Jewish Groups Want Bush to Prioritize Restitution Issue

Some Jewish leaders want the Bush administration to appoint a higher-profile representative to address Holocaust restitution issues, particularly outstanding claims against Holocaust-era insurers.

“That’s the way the administration will signal” their involvement, said Israel Singer, secretary-general of the World Jewish Congress and vice president of the Claims Conference. “That’s the way it should be done.”

The comments come as U.S. Deputy Secretary of State Richard Armitage reaffirmed the United States’ commitment to Holocaust restitution this week in the administration’s first public statement on the issue.

“Our government will continue to work for the interests of Holocaust victims and against anti-Semitism and racism,” Armitage said. “Of overriding importance, the U.S. government will continue to promote Holocaust education, remembrance and research.”

Armitage made his comments at a Claims Conference meeting in Washington on Wednesday.

In his speech, Armitage also praised the Claims Conference, which is marking its 50th anniversary this week, calling it “an essential partner” in Holocaust restitution.

The Claims Conference represents world Jewry in negotiations on compensation and restitution for victims of Nazi persecution and their heirs.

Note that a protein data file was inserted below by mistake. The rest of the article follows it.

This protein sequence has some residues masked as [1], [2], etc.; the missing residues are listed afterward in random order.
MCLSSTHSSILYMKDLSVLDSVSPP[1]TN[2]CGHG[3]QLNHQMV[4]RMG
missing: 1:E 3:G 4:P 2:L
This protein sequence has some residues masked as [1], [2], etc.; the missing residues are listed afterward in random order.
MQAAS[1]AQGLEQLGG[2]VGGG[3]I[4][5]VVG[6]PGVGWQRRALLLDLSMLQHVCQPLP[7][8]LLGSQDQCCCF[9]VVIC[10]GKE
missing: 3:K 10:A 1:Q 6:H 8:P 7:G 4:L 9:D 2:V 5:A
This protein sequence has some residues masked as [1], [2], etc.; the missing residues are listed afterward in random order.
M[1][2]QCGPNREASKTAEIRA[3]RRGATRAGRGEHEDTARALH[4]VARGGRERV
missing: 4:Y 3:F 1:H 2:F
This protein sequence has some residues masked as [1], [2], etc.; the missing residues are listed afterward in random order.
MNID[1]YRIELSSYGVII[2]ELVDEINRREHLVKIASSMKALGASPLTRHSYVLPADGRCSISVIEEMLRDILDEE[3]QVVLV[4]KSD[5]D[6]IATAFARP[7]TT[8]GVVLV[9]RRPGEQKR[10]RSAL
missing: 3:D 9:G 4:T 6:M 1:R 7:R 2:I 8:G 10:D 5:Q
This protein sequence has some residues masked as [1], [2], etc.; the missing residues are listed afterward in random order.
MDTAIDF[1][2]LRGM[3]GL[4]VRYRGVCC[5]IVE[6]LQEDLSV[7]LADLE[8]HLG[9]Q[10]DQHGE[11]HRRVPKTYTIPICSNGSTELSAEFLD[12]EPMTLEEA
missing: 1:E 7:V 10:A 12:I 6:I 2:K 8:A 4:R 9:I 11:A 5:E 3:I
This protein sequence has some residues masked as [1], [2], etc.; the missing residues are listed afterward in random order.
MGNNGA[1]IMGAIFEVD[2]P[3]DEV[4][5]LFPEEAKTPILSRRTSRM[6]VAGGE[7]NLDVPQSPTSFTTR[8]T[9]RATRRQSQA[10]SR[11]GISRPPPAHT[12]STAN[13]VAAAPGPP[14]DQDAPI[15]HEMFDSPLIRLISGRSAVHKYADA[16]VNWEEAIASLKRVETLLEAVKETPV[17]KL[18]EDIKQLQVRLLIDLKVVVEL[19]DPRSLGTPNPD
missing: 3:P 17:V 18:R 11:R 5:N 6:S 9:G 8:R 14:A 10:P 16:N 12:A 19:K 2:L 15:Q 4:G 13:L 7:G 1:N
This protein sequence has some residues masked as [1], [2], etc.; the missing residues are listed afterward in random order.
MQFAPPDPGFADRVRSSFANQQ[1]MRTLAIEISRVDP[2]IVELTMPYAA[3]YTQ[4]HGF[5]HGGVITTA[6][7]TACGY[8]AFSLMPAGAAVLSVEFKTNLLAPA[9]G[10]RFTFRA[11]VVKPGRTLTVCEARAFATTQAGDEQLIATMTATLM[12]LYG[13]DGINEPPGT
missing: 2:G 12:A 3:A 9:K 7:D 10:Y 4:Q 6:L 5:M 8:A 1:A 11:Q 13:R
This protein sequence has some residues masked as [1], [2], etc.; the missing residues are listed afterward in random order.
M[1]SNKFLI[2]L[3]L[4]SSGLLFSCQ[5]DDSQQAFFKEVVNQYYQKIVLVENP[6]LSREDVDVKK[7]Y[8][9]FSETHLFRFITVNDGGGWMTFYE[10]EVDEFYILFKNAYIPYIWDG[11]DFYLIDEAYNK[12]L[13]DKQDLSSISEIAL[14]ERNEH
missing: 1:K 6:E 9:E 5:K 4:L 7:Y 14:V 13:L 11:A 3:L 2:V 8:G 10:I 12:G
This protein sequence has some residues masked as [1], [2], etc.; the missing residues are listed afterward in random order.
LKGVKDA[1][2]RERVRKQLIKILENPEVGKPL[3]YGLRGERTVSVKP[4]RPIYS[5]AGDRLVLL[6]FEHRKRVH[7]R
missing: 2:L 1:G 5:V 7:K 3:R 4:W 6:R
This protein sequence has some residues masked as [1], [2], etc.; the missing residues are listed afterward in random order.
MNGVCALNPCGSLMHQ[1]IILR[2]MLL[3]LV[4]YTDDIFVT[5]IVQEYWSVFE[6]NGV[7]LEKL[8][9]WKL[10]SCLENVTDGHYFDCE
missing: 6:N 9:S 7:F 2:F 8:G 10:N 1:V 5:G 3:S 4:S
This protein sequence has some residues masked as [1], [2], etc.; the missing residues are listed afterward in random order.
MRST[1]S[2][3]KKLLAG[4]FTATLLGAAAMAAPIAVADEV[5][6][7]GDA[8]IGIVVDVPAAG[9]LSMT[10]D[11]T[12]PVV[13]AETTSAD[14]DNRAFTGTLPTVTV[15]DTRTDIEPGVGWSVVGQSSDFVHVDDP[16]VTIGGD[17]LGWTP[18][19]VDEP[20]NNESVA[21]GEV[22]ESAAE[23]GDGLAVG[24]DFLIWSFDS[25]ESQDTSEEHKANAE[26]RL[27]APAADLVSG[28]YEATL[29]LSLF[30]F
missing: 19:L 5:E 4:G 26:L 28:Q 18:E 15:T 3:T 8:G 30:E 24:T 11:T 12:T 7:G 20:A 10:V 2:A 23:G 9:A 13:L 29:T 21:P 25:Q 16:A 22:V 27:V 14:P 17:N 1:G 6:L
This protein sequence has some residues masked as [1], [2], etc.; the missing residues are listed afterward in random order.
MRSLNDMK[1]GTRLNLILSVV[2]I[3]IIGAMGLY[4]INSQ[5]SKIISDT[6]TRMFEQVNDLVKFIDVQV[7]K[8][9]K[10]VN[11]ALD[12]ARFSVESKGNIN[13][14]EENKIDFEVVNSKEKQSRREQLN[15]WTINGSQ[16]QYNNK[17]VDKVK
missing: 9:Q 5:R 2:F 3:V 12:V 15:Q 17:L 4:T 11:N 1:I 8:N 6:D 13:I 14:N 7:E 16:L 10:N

Armitage’s presence at the meeting was a “powerful statement,” but a higher-profile appointment on Holocaust restitution issues would be “encouraging,” said Gideon Taylor, executive vice president of the Claims Conference.

But James Bindenagel, the Bush administration’s special envoy on Holocaust issues, said a high-profile appointment would not signal any additional U.S. involvement.

“It’s not appropriate,” he told JTA.

A high-profile appointee, like the Clinton administration’s Stuart Eizenstat, was necessary when the United States was negotiating agreements with Switzerland, Germany, Austria and France, Bindenagel said. Now that the agreements are being implemented, however, the same type of involvement is not required, he said.

The next issue in the restitution process is to pressure German insurance companies to pay out funds to Holocaust survivors.

Some of this insurance money should come from a $5 billion fund set up earlier this year mainly to pay slave and forced laborers — but most of it will come from an international commission established by insurance companies to pay policies taken out during the Holocaust era, said Jewish leaders.

Lawrence Eagleburger, chairman of the International Commission on Holocaust Era Insurance Claims, spoke to the Conference earlier in the week and accused the German insurer Allianz of failing to make good on its commitments to the commission.

“It’s unacceptable that it’s business as usual,” Singer said.

At their meeting, the Claims Conference’s board of directors also decided to develop a long-term plan to ensure critical home care and other related needs of elderly Nazi victims. The Conference currently spends $21 million annually to fund home care for the neediest cases.

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